Support for family reunifications

A majority, 53%, disapprove of the way the Trump administration is handling judge-ordered family reunifications for those immigrants attempting to cross the border illegally and separated from their children; 39% approve. That's slightly less negative than the president's approval rating for handling immigration generally: There, 58% disapprove, about the same as in a June poll, and 37% approve.

Two-thirds of Americans (66%) say the government should do everything it can to keep those families together, even if that means fewer people who cross the border illegally are prosecuted. Just 27% say the government should prioritize prosecuting immigrants who enter the country illegally, even if it means their families could be separated.

There is a massive party divide on this question, with 94% of Democrats saying keeping families together should be the priority, while 58% of Republicans say the government should do everything it can to prosecute those entering illegally.

And here too, a large gender gap emerges: 74% of women say keeping families together should be the priority vs. 58% of men who say the same.

The CNN Poll was conducted by SSRS August 9-12 among a random national sample of 1,002 adults reached on landlines or cellphones by a live interviewer. Results for the full sample have a margin of sampling error of plus or minus 3.9 percentage points, it is larger for subgroups.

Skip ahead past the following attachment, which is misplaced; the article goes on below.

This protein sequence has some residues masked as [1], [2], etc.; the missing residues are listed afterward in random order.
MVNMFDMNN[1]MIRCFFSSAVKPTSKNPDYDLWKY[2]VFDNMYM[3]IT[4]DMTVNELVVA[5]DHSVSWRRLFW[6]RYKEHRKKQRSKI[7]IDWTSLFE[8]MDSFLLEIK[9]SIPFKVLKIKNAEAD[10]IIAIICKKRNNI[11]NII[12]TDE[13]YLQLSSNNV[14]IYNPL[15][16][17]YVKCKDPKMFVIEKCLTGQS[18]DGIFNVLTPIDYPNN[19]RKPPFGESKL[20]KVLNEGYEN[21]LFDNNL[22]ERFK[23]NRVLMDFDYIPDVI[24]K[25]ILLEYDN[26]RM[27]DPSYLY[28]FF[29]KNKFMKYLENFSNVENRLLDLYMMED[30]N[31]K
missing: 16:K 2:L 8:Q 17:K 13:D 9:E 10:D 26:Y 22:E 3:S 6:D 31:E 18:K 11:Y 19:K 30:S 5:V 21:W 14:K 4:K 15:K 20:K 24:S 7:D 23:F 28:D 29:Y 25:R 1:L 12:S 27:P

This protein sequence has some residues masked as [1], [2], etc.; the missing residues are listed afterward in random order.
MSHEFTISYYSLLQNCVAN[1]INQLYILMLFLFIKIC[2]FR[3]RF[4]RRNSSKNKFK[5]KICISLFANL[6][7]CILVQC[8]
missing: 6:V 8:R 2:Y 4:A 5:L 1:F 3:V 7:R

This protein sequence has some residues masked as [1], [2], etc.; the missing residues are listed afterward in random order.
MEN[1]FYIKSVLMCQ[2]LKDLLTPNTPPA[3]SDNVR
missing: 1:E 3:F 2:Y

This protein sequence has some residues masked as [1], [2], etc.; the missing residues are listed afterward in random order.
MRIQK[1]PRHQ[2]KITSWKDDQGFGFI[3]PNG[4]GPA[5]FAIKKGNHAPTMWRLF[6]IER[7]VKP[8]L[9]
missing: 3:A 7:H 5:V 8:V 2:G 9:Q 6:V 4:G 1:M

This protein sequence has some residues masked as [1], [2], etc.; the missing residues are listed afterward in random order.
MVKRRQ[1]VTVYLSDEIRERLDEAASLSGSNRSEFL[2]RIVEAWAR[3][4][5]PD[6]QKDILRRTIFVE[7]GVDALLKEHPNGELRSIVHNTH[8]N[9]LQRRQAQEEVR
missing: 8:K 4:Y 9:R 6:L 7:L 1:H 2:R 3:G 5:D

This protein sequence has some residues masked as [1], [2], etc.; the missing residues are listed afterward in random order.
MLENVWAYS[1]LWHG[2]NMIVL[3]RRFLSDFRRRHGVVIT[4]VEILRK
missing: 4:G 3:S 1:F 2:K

Mississippi Coronavirus Cases

Data is updated nightly.

Cases: 319381

Reported Deaths: 7354
CountyCasesDeaths
DeSoto22264265
Hinds20634421
Harrison18381316
Rankin13862282
Jackson13677248
Madison10234224
Lee10050176
Jones8458167
Forrest7821153
Lauderdale7257242
Lowndes6498149
Lamar633688
Lafayette6298120
Washington5418136
Bolivar4835133
Panola4663110
Oktibbeha466098
Pearl River4597146
Marshall4572105
Warren4440121
Pontotoc424973
Monroe4155135
Union415576
Neshoba4059179
Lincoln4007111
Hancock386087
Leflore3515125
Tate342386
Sunflower339391
Pike3366110
Alcorn324172
Scott319374
Yazoo314171
Itawamba305077
Adams304885